We don’t run corporate ads. We don’t shake our readers down for money every month or every quarter like some other sites out there. We only ask you once a year, but when we ask we mean it. So, please, help as much as you can. We provide our site for free to all, but the bandwidth we pay to do so doesn’t come cheap. All contributions are tax-deductible.
E. Howard Hunt died on January 23rd. Hunt was famous for his role in the Watergate burglaries that brought an end to the presidency of Richard Nixon in 1974. Although this is what he is famous for, it is not the most important thing to know about this man. The London Guardian led off their obituary of Hunt with these words: “The infamous part that the espionage agent E. Howard Hunt played in the 1972 Watergate burglary-which eventually brought down President Nixon-earned him 33 months in prison. Yet Hunt, who has died aged 88, spent a career in clandestine activities so nefarious that he was lucky not to have spent much longer behind bars.”
I don’t think Hunt was “lucky” at all. It’s far more serious than that. Let’s have a look at how he is remembered in the “National Memory System” and the political/intellectual culture it serves.
National Public Radio ran an obituary for Hunt on the day of this passing, and it began with these words:
“E. Howard Hunt, one of the key figures who organized the Watergate break in, has died at the age of 88. He was a long time CIA operative. He helped plan both a coup in Guatemala in 1954 and later the Bay of Pigs invasion of Cuba. Howard Hunt served 33 months in prison after he pleaded guilty to conspiracy for his role in the Watergate burglary.”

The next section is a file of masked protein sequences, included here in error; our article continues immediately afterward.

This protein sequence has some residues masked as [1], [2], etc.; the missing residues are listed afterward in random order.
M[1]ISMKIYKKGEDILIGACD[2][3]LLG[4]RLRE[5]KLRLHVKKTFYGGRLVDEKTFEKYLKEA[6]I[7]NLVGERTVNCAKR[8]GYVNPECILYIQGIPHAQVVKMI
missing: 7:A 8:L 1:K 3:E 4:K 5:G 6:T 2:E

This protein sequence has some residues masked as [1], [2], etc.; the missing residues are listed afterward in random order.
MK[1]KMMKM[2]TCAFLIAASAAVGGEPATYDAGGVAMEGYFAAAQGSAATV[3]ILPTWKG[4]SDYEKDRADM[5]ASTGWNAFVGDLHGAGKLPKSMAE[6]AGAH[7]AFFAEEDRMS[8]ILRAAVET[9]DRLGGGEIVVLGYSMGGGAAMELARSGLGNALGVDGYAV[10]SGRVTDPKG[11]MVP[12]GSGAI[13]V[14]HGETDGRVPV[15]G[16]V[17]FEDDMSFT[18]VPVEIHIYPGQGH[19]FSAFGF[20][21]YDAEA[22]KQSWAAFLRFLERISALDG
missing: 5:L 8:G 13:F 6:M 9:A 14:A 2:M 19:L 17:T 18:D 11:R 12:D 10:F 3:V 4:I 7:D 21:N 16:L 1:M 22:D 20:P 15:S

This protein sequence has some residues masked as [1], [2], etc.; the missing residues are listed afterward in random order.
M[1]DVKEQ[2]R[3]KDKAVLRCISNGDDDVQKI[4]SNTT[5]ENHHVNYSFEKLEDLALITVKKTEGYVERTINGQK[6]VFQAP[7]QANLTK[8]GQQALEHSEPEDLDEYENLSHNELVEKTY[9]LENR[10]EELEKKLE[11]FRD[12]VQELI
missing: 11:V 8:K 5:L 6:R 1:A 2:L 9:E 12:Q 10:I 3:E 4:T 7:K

And that’s the last we hear from NPR about either Guatemala or Cuba, or any of the rest of Hunt’s long career in the CIA. NPR chose to devote its entire segment to an interview with reporter Bob Woodward, who “broke the Watergate story in the Washington Post” in 1973. So, we see what’s important-and not important-to NPR.
The New York Times did a little better in their lengthy obituary the next day. They said of Hunt that “His field was political warfare: dirty tricks, sabotage and propaganda.” And, although most of their story was also about Watergate, they did devote one full paragraph to Guatemala. Here it is:
“In 1954, Mr. Hunt helped plan the covert operation that overthrew the elected president of Guatemala, Jacobo Arbenz. ”What we wanted to do was to have a terror campaign,’ Mr. Hunt said in a CNN documentary on the cold war, ‘to terrify Arbenz particularly, to terrify his troops.’ Though the operation succeeded, it ushered in 40 years of military repression in Guatemala.”
Two sentences later the Times adds that “Not until 1960 was Mr. Hunt involved in an operation that changed history.”
Remember that this obituary was being written in the winter of 2007, at a time when the United States is officially engaged in a “War on Terror,” and supposedly trying to “spread democracy” around the world. The conventional thinking has it that this is what the U.S., as a Beacon of Democracy, has always done. Yet when a prominent government official dies, the fact that he was engaged in an official U.S. terror campaign for the purpose of overthrowing a democratically-elected government-and one that “succeeded”-merits a single paragraph in the nation’s newspaper of record. Indeed, it is implied that such behavior did not even “change history.”
The operation that DID “change history,” according to the Times, was the secret campaign, ordered by Presidents Eisenhower and Kennedy, “to alter or abolish the revolutionary government of Fidel Castro in Cuba.” The Times tells us that “Mr. Hunt’s assignment was to create a provisional Cuban government that would be ready to take power once the CIA’s cadre of Cuban shock troops invaded the island.” This was the infamous Bay of Pigs operation (Code Name: “Operation Zapata”), which used the same cast of (U.S.) characters as the Guatemala campaign 6 years earlier. The Guatemala campaign was codenamed “PB Success,” and Zapata was expected to meet with the same “success.” It did not, of course, with the result that, as the Times put it, the careers of Hunt and the others “who planned and executed the Bay of Pigs debacle in April 1961 were damaged or destroyed, as was the CIA’s reputation for derring-do.”